from The American Heritage® Dictionary of the English Language, 4th Edition
- intransitive v. To break or burst in.
- intransitive v. Ecology To increase rapidly and irregularly in number: In the absence of predators, the island's rodent population irrupted.
from Wiktionary, Creative Commons Attribution/Share-Alike License
- v. To break into.
- v. To enter forcibly or uninvited.
- v. To rapidly increase or intensify.
- v. Misspelling of erupt.
from The Century Dictionary and Cyclopedia
- To break or force through: generally used as a participial adjective: as, irrupted barriers.
- To enter forcibly; rush in: as, the enemy irrupted into the town.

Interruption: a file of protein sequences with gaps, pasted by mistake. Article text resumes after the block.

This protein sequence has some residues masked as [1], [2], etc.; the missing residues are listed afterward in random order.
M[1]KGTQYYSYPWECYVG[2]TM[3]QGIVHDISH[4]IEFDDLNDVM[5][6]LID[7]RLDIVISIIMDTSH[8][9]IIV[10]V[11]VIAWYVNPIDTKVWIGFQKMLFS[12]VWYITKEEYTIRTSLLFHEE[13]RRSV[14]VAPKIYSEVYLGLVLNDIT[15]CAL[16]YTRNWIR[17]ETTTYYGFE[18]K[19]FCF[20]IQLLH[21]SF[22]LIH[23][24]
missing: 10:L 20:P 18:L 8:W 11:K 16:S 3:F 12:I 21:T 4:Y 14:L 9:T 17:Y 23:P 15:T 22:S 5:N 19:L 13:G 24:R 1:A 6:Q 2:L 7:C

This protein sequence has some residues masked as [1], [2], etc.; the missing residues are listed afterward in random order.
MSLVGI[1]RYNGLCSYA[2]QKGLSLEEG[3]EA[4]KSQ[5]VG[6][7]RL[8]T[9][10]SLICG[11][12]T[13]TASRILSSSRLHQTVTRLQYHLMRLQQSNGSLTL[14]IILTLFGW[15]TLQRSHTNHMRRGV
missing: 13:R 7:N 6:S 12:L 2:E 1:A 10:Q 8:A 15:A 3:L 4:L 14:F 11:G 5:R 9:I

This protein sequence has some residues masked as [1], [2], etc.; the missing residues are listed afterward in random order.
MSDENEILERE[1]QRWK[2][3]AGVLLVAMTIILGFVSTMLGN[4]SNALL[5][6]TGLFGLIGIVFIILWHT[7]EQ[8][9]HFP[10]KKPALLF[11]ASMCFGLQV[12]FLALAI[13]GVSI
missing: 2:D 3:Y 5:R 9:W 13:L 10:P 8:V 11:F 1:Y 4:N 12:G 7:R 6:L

from WordNet 3.0 Copyright 2006 by Princeton University. All rights reserved.
- v. enter uninvited
- v. increase rapidly and in an uncontrolled manner
- v. erupt or intensify suddenly
Latin irrumpere, irrupt- : in-, in; see in-2 + rumpere, to break; see reup- in Indo-European roots.(American Heritage® Dictionary of the English Language, Fourth Edition)
From Latin irrumpere. (Wiktionary)